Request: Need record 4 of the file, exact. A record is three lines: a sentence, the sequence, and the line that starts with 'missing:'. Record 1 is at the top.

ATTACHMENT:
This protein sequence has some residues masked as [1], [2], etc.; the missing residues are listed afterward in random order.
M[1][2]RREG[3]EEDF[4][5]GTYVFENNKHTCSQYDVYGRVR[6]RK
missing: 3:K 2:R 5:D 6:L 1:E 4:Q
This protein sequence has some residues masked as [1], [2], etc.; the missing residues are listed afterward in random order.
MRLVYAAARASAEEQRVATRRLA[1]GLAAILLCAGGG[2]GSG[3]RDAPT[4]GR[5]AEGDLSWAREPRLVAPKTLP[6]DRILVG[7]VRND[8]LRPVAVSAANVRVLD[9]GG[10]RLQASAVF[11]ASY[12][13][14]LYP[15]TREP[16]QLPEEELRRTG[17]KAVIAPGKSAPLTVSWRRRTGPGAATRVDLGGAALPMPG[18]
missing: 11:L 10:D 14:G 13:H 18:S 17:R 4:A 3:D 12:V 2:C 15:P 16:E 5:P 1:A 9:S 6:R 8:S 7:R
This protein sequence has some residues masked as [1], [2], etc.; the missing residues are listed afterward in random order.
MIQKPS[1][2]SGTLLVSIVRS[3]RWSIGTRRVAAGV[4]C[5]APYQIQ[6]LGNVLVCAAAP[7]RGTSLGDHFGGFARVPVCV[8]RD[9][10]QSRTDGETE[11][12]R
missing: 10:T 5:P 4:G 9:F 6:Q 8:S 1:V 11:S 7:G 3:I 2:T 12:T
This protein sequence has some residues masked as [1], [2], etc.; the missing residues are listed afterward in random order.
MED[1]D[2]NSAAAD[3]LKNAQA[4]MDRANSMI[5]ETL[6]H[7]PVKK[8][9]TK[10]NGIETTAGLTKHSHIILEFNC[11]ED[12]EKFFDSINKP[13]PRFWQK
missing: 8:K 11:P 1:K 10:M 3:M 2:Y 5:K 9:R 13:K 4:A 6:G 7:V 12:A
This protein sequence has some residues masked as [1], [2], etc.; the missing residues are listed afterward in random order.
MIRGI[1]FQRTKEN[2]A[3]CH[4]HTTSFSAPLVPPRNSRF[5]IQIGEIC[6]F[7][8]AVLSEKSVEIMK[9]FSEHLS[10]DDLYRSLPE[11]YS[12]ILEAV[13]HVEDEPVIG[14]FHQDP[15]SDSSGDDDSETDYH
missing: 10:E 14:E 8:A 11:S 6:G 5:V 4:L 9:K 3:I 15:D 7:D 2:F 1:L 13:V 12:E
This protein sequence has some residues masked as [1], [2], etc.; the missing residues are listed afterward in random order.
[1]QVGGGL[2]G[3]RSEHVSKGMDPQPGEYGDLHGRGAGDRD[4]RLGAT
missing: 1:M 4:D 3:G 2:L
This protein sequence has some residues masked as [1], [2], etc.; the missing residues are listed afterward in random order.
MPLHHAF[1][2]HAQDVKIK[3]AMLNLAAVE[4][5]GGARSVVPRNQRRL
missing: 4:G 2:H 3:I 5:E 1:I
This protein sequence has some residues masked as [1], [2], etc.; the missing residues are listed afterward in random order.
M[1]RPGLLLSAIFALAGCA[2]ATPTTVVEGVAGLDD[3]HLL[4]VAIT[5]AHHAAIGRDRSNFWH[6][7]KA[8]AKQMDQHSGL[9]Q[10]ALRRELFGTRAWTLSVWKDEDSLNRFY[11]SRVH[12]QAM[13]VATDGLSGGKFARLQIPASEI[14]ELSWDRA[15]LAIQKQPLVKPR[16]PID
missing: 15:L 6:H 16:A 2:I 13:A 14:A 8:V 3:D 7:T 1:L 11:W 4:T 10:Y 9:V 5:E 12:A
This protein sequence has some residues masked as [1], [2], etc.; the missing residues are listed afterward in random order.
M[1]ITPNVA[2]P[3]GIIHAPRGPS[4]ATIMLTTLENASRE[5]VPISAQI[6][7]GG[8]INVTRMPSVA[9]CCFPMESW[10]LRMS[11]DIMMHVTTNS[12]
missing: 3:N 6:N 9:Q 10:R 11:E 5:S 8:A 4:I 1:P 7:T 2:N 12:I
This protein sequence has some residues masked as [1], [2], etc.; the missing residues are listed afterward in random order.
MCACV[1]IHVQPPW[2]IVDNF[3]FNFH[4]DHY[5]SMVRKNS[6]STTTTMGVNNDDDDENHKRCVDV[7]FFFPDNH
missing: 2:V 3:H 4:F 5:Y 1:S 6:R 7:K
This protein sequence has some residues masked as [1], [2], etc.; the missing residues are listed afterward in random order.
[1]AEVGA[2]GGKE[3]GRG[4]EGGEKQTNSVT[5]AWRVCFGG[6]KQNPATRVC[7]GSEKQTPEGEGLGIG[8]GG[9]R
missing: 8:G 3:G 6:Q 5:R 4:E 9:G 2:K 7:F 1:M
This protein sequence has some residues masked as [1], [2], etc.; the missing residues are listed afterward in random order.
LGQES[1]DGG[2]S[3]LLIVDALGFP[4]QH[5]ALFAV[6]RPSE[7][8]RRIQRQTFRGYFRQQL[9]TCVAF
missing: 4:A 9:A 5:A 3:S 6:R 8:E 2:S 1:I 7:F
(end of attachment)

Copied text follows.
This protein sequence has some residues masked as [1], [2], etc.; the missing residues are listed afterward in random order.
MED[1]D[2]NSAAAD[3]LKNAQA[4]MDRANSMI[5]ETL[6]H[7]PVKK[8][9]TK[10]NGIETTAGLTKHSHIILEFNC[11]ED[12]EKFFDSINKP[13]PRFWQK
missing: 8:K 11:P 1:K 10:M 3:M 2:Y 5:K 9:R 13:K 4:A 6:G 7:V 12:A